Laura Carter said...

What is Marxian political science, then? Is economy also filtered through interpretive strategies that are hermeneutical rather than real (i.e. meaning-based rather than essential)?

Thomas Basbøll said...

It's not political science. It's ordinary political politics.

We might say that "theory" of class struggle is nothing other than the practice of class struggle. Perhaps not even a very effective one.

Marx was not so much "theorizing" the worker's feelings about industrial life as giving practical expression to his own bourgeois indignation.

Laura Carter said...

Then what does one do about Marx's theory of surplus-value, which certainly points things toward a realization of inequalities?

Thomas Basbøll said...

I'll work something into the promised post. Short answer: there are no facts about value. Therefore no (plausible) theory.

Presskorn said...

I am bit puzzled by your discussion with Laura about political economy and facts.

I really like your pangrammatical propositions, e.g. ”Politics is the practice of the ideal”. They are truly clarifying and in a sense like ordinary (Wittgensteinian) grammatical statements, i.e. partly constitutive of the semantics of their constituent terms.

But as any chap would, I become suspicious, when their consequences become contra-intuitive:

What were we discussing on this blog a few weeks, when we discussed the financial crisis and deflation etc., if not some sort of facts?

Of course, “deflation”, “financial crisis” and so forth are very abstract facts, not ordinary facts like the Russellian observation that “The cat on the mat.”. But this doesn’t remove the air of contra-intuitiveness for me.

You state that Marxian economic science is failure, since there are no facts about value. If you take that statement to include economic value, that strikes me as knocking on an open door; If anything is, it’s a basic axiom of Marx’s theory that value cannot be defined in terms of ordinary facts, i.e. in terms of the actual properties of the valued object.

Thomas Basbøll said...

There is an economy of fish and fishing (a marine ecology). Is there an ecology of stones and stoning (a political economy)?

There are economic acts and ecological facts. They push and pull against each other.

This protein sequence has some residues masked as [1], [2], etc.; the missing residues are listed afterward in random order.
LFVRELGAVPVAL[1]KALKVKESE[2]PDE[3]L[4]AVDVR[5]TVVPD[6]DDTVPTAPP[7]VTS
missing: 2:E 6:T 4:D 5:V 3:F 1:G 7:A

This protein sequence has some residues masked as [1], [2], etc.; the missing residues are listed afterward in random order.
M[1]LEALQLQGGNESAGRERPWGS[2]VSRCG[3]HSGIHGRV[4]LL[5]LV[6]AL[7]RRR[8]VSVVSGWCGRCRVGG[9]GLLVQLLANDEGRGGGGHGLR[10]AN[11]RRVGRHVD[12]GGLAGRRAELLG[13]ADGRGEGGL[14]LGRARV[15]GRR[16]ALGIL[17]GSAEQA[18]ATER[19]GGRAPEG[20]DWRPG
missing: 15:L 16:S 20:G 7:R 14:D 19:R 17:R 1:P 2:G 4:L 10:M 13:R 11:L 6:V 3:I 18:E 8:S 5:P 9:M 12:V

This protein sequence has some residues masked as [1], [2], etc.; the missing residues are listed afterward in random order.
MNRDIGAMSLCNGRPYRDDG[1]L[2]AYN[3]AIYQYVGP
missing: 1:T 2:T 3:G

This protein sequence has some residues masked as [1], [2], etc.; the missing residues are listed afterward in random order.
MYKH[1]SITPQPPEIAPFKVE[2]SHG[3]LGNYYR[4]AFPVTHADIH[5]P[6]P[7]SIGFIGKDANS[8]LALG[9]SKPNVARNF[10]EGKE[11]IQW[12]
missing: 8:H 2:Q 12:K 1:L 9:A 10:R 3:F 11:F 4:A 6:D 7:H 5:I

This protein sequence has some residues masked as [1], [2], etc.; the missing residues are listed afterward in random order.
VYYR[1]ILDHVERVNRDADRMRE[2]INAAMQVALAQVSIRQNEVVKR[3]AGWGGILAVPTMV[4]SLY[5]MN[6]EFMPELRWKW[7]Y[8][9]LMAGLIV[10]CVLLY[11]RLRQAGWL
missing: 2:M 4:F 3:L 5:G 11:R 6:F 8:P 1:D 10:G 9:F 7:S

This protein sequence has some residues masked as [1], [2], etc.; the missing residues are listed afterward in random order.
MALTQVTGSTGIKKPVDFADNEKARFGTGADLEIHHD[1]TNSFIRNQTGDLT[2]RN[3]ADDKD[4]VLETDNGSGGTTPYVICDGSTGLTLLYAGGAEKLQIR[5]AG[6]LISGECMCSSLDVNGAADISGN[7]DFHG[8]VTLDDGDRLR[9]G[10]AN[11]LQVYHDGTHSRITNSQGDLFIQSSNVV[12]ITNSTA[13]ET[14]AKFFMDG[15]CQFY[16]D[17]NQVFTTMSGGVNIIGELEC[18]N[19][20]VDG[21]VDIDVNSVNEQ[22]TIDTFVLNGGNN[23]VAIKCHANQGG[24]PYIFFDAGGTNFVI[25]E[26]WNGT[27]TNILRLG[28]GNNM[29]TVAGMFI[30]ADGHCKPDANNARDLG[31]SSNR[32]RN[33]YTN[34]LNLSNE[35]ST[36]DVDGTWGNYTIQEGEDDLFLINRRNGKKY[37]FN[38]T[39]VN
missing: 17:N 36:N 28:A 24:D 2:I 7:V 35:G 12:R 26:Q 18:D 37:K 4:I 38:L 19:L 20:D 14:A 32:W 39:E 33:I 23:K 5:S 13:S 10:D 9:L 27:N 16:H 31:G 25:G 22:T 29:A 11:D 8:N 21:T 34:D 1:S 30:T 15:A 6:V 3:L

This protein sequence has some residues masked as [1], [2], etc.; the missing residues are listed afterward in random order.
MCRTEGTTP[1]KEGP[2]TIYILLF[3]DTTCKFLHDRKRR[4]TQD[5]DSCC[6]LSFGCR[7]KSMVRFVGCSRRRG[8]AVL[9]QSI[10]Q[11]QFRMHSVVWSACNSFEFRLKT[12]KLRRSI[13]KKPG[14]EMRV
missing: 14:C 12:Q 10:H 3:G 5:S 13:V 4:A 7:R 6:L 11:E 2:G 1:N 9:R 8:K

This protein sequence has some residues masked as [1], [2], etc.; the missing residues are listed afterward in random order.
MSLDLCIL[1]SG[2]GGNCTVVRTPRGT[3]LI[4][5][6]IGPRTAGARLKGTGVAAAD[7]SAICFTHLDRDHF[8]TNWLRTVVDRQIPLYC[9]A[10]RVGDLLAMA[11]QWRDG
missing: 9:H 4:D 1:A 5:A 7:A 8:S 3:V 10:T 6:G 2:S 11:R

In ordinary language the practice/theory, politics/science distinctions don't really hold.

The pangrammatical elucidations are ultimately nonsensical (not just counter-intuitive) must be climbed and then thrown away like a ladder...

(where have I heard that before).

They are not just counter-intuitive but counter-institutional (i.e., revolutionary?).

Presskorn said...
This comment has been removed by the author.
Presskorn said...

Well, obviously these elucidations aren't nonsensical, although they proclaim to be just that.

(I've heard this said about some book).

There is no trying to whistle it.

Presskorn said...

What I mean is:

Since you've always been very explicit about it, I know very well that your pangrammatical propositions are, in a sense, “objects for deconstruction”. Yet I think it’s too much (too defensive?) to concede them in a Tractarian manner.

In terms of deconstruction, one should not assign an “ideal purity” to such a distinction as science/politics. And when it predictably turns out that this ideal purity is not to be found, one should not say that the distinction is then somehow profoundly problematized.

One should not buy into the old logical positivist idea that unless a distinction absolutely rigorous, it’s not a distinction at all.

(Here I’m taking my cue from Derrida, Limited Inc., p.114-5)(And of course from the late Wittgensteinian talk of “the ideal of exactness” and “the craving for generality”.)

To think the “dangerous supplement” to such distinctions, as you’ve spoken of elsewhere, is not to collapse them nor to leave them behind as Tractarian nonsense; it is to complicate them.

And actually, I think your propositions do a quite good job at that; a proposition such as “Politics is the practice of the ideal” is exceedingly complex.

It was wrong of me to say that I became suspicious of your propositions, because they were applied “contra-intuitively”. I’m not suspicious of your propositions; I was only suspicious of that particular application of them.

It’s strange that I’m now, in certain sense, the one to defend your propositions. But I wonder if you agree….